Hana Koob, NextGen PA Organizer for Pittsburgh
Empty streets. Shuttered businesses. An uncharacteristically quiet city. In the midst of the coronavirus pandemic, this has become the new normal — a life lived online, if only for the time being.
But that hasn’t stopped NextGen
from soldiering on in its mission to organize young people at the polls.
According to State Director Larissa Sweitzer, Hana Koob, an organizer in the Pittsburgh area, and NextGen’s Pennsylvania Press Secretary Sarah Eagan, the local coalition has followed its base to the web, making the transition from face-to-face activism to a digital-centric interface.
“We have 32 full-time organizers in Pennsylvania, so we’ve all been transitioned in this period to doing some online digital organizing," says Koob. “We’ve been mostly doing this through a few different tactics: texting, phone banking, as well as some social media campaigns to reach out to young voters. When we send texts, when we make calls — we’ve been reaching out to young people across the state of Pennsylvania.”
With teams on the ground in 11 battleground states including Pennsylvania, Iowa, New Hampshire, and Maine, NextGen’s mission is to mobilize voters ranging in age from 18 to 35 — a demographic Koob noted will be the largest voting bloc in the presidential election later this year. Under normal circumstances, organizers, volunteers, and fellows come out to college campuses to speak with students face-to-face, registering them to vote at their university addresses, offering opportunities to sign various petitions, and encouraging them to get civically involved.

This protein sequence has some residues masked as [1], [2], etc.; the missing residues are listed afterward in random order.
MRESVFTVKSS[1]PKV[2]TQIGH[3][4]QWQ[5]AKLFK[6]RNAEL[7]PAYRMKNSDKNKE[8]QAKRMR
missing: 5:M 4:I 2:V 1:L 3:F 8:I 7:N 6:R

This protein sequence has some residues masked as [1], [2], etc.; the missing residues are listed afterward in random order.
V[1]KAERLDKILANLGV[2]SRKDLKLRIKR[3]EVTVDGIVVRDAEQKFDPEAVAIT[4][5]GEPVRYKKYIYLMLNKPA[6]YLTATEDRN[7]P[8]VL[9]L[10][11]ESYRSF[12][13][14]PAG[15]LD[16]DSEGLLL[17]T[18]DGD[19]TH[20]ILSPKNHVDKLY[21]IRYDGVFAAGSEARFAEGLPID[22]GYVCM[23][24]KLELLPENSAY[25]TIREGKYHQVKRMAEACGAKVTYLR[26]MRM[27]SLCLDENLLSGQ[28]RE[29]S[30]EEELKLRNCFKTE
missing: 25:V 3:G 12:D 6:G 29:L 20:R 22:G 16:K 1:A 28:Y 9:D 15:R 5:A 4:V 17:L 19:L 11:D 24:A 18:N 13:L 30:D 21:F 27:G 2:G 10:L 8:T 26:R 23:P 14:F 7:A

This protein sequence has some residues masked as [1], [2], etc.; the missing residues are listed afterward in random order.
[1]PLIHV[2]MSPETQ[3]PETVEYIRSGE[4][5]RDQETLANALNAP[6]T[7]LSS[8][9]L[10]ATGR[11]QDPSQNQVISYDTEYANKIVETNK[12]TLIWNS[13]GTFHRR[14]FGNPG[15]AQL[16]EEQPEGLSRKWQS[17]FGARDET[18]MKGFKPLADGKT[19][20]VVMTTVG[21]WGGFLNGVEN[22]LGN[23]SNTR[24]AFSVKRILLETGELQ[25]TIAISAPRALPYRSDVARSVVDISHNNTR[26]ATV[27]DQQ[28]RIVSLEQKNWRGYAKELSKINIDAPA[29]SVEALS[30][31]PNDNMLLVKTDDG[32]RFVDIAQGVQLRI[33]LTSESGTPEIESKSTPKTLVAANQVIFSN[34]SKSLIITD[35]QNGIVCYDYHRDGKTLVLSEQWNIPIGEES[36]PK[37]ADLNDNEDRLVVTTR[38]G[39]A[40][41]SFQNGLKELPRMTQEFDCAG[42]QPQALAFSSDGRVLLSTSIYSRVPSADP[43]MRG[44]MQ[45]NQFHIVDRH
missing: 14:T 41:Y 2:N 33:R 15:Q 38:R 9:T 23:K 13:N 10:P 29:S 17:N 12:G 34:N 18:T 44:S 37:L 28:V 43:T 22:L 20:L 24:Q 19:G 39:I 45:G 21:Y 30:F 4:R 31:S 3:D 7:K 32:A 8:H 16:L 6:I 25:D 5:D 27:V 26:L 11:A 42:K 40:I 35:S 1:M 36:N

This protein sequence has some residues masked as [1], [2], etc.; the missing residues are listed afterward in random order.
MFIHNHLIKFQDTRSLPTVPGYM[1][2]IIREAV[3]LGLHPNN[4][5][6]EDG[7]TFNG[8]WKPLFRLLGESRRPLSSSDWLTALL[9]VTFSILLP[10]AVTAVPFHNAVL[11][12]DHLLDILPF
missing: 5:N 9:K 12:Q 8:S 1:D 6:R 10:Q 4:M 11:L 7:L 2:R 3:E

Drue Glaser, NextGen PA Point Park Fellow
“[Usually] we start talking to them on the ground, and then we transition them to online/digital organizing ... and then [meet] them back on their campus on the ground,” she said. “When you’re organizing someone face-to-face, you’re able to develop a connection that maybe you wouldn't be able to replicate online. [But] we’ve actually been transitioning the one-on-one conversations to Zoom.”
Using Zoom, a web conferencing app favored by universities and businesses alike in the wake of stay-at-home orders and self-isolation, the NextGen team has been able to have the same face-to-face conversations they’d typically have in-person via the internet. All of this, Sweitzer says, has helped to make the transition to digital organizing “very smooth.”
Most young people already have a strong online presence, she adds, which has made the task far less daunting.
According to Eagan, NextGen has also created a primary guide
for the state, aimed at keeping folks updated with changes in registration and election dates. The guide includes information on polling locations, registration statuses, and other information one ought to know prior to showing up at the polls.
Koob said they’ve texted more than 190,000 young people so far, encouraging them to register for mail-in ballots and ensuring that they know the new dates of the primary elections.
Nick Honkala, NextGen PA Regional Organizing Director for Western Pennsylvania
“We just really want to empower young folks, and we want them to know that they have a voice and that they really have the power to make an impact. We as 18-35-year-olds are going to be the ones who are impacted by policies that are enacted or not enacted right now,” Koob says. “We are the ones who are going to deal with the legacies of what’s going on right now in the government, so we have to vote for candidates and policies and ideas that we believe in because we are going to deal with the impact throughout our lives.”
She also says it’s important for young people to hold the current administration accountable for its inaction and mishandling of the coronavirus pandemic.
“In voting for people we believe in, we can really see the change we want.”